The Birth of the Mental Reservation

Summary: A mental reservation is not a lie which is why it's called a mental reservation and not a lie. Sound like "splitting hairs"? Maybe. But Jeff tried to explain the distinction to Al.

Disclaimer: Homefront characters belong to their creators. No copyright infringement intended. No profit is being made. Some of the dialogue that appears in this story is not my own, but belongs to the writer of the Homefront episode "Splitting Hairs".

Author: Tracy Diane Miller

InAl's mind, Anne Metcalf was an exasperating woman. He didn't know much about the teachings of the Catholic Church, but Al suspected that it was buttressed upon convoluted logic as a strategy to disarm any dissenters. Splitting hairs is what he'd call it. And now, listening to Jeff rationalize the distinction between a lie and a mental reservation, Al's inner voice told him that if he stayed around this family for too long, he'd begin to adopt their logic as his own.

"When we got older, she taught us to use mental reservation. Which is saying, Mom isn't in, but thinking, just thinking, not in for you."

Jeff had become quite adept at using mental reservations for over a decade now. But the young man could still remember the occasion when he used his first mental reservation:

May, 1935

Sunday mornings were always the busiest time in the Metcalf household. Even though she had done the washing and ironing the night before, for Anne, there was still Sunday dinner that needed to be prepared. Not to mention...

"Mom, I can't find my shoes!" Jeff yelled from upstairs. "And do I really have to wear this suit?"

Jeff.

Her youngest son could challenge the patience of Job. Every Sunday was the same routine. "Mom, I can't find my shoes. Mom, do I really have to wear this suit?" Anne was certain that these were stalling tactics by a very clever little boy who didn't want to go to church. Sometimes Jeff would even give her a look. Those beautiful mud green eyes almost had the power to get him anything that he wanted.

Almost.

Jeff was his father's son all right. He had inherited his father's eyes and his father's charm. A long time ago, she had allowed herself to be seduced by Steven's charm. She had a tough time saying no to Steven Metcalf. Steven knew that and had used this weakness against her.

Steven had died last year. It wasn't easy for the children losing their father. And despite his drinking, gambling, and extracurricular activities with other women, Anne had been careful to create an illusion for her children that their father was a hard-working man who loved them very much. She knew that the children missed Steven. Jeff seemed to have taken his father's death the hardest.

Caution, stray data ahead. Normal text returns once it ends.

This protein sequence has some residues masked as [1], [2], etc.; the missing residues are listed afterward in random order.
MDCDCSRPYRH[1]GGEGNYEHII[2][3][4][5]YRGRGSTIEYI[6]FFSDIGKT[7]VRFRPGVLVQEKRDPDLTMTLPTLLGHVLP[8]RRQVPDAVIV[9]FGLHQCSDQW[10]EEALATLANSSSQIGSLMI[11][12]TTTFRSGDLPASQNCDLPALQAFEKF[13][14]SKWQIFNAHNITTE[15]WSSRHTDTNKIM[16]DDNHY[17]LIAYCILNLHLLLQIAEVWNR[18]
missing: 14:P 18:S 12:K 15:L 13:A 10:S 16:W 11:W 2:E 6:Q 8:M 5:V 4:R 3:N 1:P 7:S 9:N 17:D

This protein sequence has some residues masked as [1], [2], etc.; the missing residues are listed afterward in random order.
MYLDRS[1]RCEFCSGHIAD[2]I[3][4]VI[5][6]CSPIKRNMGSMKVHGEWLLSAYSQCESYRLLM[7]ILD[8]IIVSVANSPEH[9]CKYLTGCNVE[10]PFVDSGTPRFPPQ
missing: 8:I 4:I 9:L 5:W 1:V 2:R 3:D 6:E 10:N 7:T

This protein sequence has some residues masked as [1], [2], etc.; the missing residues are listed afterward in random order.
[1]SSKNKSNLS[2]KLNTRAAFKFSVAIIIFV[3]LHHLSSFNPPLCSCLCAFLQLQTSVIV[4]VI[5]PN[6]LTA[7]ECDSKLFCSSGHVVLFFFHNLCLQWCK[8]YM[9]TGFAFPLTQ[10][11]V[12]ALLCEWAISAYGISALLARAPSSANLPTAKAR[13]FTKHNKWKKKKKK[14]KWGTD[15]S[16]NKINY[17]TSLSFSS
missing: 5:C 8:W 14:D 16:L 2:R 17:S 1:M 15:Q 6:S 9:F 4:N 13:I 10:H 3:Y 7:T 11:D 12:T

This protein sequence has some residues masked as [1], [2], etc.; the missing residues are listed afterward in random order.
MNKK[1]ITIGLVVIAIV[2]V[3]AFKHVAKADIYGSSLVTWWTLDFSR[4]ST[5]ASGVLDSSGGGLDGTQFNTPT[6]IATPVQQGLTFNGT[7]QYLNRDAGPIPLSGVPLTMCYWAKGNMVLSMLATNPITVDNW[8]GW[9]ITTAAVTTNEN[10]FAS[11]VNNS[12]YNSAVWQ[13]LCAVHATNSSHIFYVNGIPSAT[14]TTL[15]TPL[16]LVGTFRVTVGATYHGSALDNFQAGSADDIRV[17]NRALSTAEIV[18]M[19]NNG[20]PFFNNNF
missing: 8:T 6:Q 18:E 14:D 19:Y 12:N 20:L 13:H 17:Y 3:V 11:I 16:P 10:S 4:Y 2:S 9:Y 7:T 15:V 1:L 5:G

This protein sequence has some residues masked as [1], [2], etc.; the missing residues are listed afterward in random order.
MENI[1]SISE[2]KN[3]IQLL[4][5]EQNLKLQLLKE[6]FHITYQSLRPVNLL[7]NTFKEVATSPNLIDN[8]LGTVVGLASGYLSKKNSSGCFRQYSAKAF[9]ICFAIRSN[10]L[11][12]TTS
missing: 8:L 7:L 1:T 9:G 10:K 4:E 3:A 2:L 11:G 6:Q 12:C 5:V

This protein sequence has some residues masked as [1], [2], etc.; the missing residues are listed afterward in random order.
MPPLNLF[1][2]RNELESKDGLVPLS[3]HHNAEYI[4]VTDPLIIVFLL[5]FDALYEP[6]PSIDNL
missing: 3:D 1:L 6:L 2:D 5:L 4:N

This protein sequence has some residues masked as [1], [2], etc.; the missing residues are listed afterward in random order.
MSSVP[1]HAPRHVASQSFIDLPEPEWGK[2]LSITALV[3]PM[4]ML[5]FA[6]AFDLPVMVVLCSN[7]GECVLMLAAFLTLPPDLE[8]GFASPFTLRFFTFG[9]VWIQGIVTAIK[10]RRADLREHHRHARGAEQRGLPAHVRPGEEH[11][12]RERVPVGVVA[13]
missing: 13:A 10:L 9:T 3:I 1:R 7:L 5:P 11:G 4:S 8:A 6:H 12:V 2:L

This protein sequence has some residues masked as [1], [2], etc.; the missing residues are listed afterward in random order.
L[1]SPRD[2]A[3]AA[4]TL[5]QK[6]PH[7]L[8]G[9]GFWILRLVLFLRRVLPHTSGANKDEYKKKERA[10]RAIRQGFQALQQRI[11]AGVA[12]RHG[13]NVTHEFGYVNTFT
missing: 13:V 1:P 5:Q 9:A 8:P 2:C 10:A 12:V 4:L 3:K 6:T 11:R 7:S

"Yes Jeff, you really have to wear that suit."

Anne was in the kitchen seasoning the meat loaf when the telephone rang.

"I got it." Jeff assured.

"Hello? Oh, hi, Mrs. Szabo. My mom? She...she isn't in." Jeff said, but he was thinking not in for you. "Okay, Mrs. Szabo. I'll tell her. Bye." Jeff smiled proudly as he hung up the phone. He had used his first mental reservation.

It wasn't that Mom didn't like Mrs. Szabo. But Anne had learned that whenever Mrs. Szabo's family suffered a crisis, the woman felt the need to unburden herself in the hope of gaining a sympathetic ear. Anne knew that the current crisis involved Mrs. Szabo's sister, Mrs. Berg.

Florence Berg had recently divorced her husband. Because of her "sin", Mrs. Szabo was estranged from her sister. When Mrs. Szabo told Anne, Anne made the mistake of offering to listen if Mrs. Szabo needed someone to talk to. Her generosity was repaid with Mrs. Szabo giving her weekly updates on her family troubles. In her frustration last night Anne had mentioned to her children that if Mrs. Szabo happened to call, they were to use a "mental reservation" and tell the woman that she wasn't in.

Jeff walked into the kitchen. He was still in his bathrobe. "Mom, Mrs. Szabo said that she had something important to tell you and that she would call later."

"Why aren't you dressed yet?"

Jeff placed his hand on his stomach. "I'm really, really sick. My stomach hurts. I don't think that I can go to church today."

"Jeffrey Metcalf, are you lying to me? And on Sunday, too. You should be ashamed of yourself, young man. Now you go upstairs and get dressed for church this instant!"

"Honest, Mom. I'm really sick." He flashed her the most pitiful expression that he could muster.

Anne studied her son intently. She hesitated briefly before speaking. "Okay Jeff, if you're really sick, you don't have to go to church today. I'll stay home with you. I'll call Dr. O'Brien. I'm sure that he can give you a shot. You should feel much better after that."

Jeff swallowed hard. "A...a...a shot? Ah...I don't think that I need...I mean, I'm starting to feel better. I'm going to go upstairs and get ready for church now." With those words, Jeff bolted out of the kitchen and hurried upstairs. Anne suppressed a laugh over Jeff's "speedy recovery".

And sometimes even when it's coupled with a pitiful look, a "mental reservation" just isn't enough.

The End